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Stage Calendar

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Openings & Previews

365 Days/365 Plays Suzan-Lori Parks' yearlong theater project, a cycle of 365 short plays, offers one- to 10-minute performances from a great variety of performers in venues across the city. Week 7, through Sun. Dec. 31: Josh Beerman. Week 8, Jan. 1-7: The Rebar Drama Club. Various venues and times; see Free.

Winter Weekend slumber slaughter Teen slasher movies are the inspiration for this improvised show. Blood Squad at Odd Duck Theater, 1214 Tenth Ave., $10. Opens Dec. 29. 11 p.m. Fri.-Sat. Ends Sat. Jan. 13.

Last Chance

Black Nativity: A Gospel Song Play If the words "audience participation" don't send you running for cover, get yourself to Black Nativity now. Written by the late Langston Hughes and directed by Jacqueline Moscou, the show is divided into two distinct parts. The first is the Christmas story (Joseph and pregnant Mary can't find a place to stay in Bethlehem, etc.), told from Hughes' perspective and beautifully re-enacted by lithe dancers/persons of color. There's comedy thrown in, which makes for light yet extremely spiritual scenes. The choir's first-act songs include "Go Tell It on the Mountain," "This Little Light of Mine," "Joy to the World," and other gorgeously sung holiday favorites. You'll be enthralled. However, after the intermission, you'll probably be less blown away, unless you're a big fan of church: The stage turns into a worship area where the well-regarded Rev. Dr. Samuel B. McKinney (formerly of the Mount Zion Baptist Church of Seattle) holds court. Gospel songs are performed and cast members call upon you to sing, clap, dance, and stomp your feet if you want to. Yes, the singers and dancers onstage are extremely talented—especially Joseph (Bojohn Diciple)—but the second act is somehow a less grand performance. In the end, though, you'll walk away more gospel-music savvy and no doubt be inspired by the colorful outfits, the vitality of the characters, and, ultimately, the generous spirit of the Christmas season, regardless of your faith or ethnicity. (P.S. You won't find that at any mall.) Intiman Playhouse, 201 Mercer St., Seattle Center, 269-1900, $10-$42. 7:30 p.m. Wed. Dec. 27. Ends Dec. 27. MOLLY LORI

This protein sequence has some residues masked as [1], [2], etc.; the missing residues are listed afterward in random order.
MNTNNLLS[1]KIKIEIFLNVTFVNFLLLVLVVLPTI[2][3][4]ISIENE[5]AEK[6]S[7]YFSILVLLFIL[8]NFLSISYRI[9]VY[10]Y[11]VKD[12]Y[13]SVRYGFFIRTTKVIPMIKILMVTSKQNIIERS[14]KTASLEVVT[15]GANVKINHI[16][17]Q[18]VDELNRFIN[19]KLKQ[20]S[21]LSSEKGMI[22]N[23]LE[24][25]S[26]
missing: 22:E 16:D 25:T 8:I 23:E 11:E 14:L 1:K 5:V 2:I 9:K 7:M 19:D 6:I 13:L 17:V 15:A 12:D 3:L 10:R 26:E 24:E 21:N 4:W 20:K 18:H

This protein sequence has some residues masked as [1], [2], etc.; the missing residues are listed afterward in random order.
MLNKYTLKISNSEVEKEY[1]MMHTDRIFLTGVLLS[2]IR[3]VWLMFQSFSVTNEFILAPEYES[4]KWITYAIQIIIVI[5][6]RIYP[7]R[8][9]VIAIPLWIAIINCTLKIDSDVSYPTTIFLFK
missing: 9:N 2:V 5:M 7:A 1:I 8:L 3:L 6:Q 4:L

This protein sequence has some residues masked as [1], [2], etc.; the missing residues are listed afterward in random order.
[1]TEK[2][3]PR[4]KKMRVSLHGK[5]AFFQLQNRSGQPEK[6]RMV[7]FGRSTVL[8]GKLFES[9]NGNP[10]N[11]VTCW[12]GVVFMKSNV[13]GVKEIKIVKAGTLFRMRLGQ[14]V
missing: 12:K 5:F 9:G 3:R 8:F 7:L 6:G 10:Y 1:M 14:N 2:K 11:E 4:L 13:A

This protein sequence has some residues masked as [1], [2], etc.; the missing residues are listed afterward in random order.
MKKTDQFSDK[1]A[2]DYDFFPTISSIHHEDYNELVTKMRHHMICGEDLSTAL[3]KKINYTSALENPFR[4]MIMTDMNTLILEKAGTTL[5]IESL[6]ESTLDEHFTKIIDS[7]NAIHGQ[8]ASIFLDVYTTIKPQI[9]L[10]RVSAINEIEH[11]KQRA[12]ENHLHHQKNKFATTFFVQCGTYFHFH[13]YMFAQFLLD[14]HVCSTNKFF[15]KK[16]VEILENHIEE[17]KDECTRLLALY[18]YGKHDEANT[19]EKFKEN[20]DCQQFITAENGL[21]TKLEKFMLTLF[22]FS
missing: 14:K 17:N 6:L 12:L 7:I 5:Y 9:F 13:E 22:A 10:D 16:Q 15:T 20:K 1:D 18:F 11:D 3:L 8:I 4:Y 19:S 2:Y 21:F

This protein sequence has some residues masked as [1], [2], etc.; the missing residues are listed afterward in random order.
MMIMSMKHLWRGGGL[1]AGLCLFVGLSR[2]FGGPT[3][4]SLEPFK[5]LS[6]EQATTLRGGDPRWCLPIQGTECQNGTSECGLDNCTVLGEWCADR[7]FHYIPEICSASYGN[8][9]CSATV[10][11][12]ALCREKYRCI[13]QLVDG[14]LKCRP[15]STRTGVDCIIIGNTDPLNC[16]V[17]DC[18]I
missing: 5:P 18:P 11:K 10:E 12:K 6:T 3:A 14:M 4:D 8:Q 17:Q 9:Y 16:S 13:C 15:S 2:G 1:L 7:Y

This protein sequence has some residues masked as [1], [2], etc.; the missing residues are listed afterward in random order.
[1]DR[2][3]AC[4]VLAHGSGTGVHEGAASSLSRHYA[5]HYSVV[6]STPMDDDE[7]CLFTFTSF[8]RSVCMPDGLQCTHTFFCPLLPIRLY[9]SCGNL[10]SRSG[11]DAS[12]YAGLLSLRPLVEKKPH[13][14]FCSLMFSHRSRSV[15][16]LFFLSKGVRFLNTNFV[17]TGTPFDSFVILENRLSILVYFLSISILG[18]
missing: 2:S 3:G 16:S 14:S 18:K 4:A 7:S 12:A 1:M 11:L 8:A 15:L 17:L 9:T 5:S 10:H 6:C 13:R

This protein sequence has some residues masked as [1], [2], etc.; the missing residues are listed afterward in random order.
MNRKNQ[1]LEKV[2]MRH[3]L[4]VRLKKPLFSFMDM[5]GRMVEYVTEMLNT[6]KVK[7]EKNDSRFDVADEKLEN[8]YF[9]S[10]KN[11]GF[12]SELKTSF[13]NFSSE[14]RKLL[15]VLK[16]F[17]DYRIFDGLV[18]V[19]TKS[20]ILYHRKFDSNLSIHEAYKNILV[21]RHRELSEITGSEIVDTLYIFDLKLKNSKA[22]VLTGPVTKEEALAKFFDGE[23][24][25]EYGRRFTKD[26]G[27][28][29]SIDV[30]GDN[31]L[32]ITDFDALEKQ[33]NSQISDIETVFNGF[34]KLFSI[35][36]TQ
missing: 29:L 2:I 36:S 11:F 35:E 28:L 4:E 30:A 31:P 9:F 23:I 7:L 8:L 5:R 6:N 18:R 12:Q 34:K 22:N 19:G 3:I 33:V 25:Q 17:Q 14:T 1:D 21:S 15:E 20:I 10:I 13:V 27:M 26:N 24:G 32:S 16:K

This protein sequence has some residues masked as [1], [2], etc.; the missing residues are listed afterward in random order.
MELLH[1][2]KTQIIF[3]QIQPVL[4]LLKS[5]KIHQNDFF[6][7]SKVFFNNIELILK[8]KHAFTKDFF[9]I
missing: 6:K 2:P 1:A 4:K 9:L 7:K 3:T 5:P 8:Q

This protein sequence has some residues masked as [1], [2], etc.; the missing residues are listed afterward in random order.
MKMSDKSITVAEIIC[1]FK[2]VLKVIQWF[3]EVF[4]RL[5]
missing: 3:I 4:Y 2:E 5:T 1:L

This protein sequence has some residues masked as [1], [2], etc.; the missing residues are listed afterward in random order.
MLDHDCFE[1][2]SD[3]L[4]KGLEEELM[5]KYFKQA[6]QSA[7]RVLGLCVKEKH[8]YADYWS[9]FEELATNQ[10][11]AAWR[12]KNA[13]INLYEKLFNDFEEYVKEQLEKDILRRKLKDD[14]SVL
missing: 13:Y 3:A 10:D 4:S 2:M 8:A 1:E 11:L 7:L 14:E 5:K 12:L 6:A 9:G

Bye Bye Birdie Teen idol Conrad Birdie (think Elvis-but-not-quite) is about to join the army, but not before he turns Sweet Apple, Ohio, upside down with a PR stunt in this favorite musical. Village Theatre, 303 Front St. N., Issaquah, 425-392-2202, $25-$49. 8 p.m. Wed.-Sat., 2 p.m. Sat. & Sun. Ends Sun. Dec. 31.

The Dina Martina Christmas Show Like giving birth, or Burning Man, or giving birth at Burning Man, a Dina Martina show is an experience nearly impossible to describe to someone who hasn't lived it. In her quest to entertain, she'll pull out stops you didn't know an organ even had. Last year's show opened with a holiday-themed Pet Shop Boys cover ("North Pole Girls") and climaxed with a rectal cancer joke that left a roomful of people unable to breathe for laughing. Rejuvenated from triumphant East Coast gigs this past summer, she's ready to top herself with a new assault of song, dance, film (including clips from her movie career and home movies from her childhood), joyous fashion errors, even more bizarre gifts, and, as promised this year, memorable special guests. Re-bar, 1114 Howell St., 325-6500, $20. 8 p.m. Wed. Dec. 27-Sat. Dec. 30. Ends Dec. 30.

It's A Wonderful Life Joe Landry's adaptation, billed as a "live radio play" (the setting is a '40s-era Seattle studio, not Bedford Falls), strips the visuals—and most of the magic—from the 1946 Frank Capra classic. Unfortunately, Taproot's well-intentioned production can't redeem such a flawed concept. Most of the film's sparkling dialogue seems to have been "adapted" verbatim, yet almost every scene feels anemic. Picture George and Mary Bailey's wedding night in the ramshackle old house, or Harry Bailey's disastrous fall through the ice—then imagine having to be told what's happening in those scenes by an obtrusive narrator rather than seeing it for yourself. Grant Goodeve captures some of Jimmy Stewart's aw-shucks magnetism, and his early speech at the Building and Loan packs some punch, but he's still hemmed in by the concept's limitations. His climactic run through Bedford Falls comes off as silly rather than wonderful, since the movie's backdrop, as much as Stewart, is what made that scene so satisfying. Lisa Peretti seems miscast as Mary; she exudes little of Donna Reed's sweetness and warmth, which makes rooting for the young couple awfully difficult. True fans of Life—and neophytes, too, for that matter—would be much better off just watching it on DVD. Taproot Theatre, 204 N. 85th St., 781-9707, $15-$30. 7:30 p.m. Wed.-Thurs., 8 p.m. Fri., 2 & 8 p.m. Sat. Ends Sat. Dec. 30. NEAL SCHINDLER

Continuing Runs

Late Nite Catechism Maripat Donovan's one-woman show explains everything you wanted to know about the Catholic faith, but were too scared you'd get rapped across the knuckles to ask. ACT Theatre, 700 Union St., 292-7676, $24.50-$29.50. 8 p.m. Fri.-Sat., 2 p.m. Sun. Open run.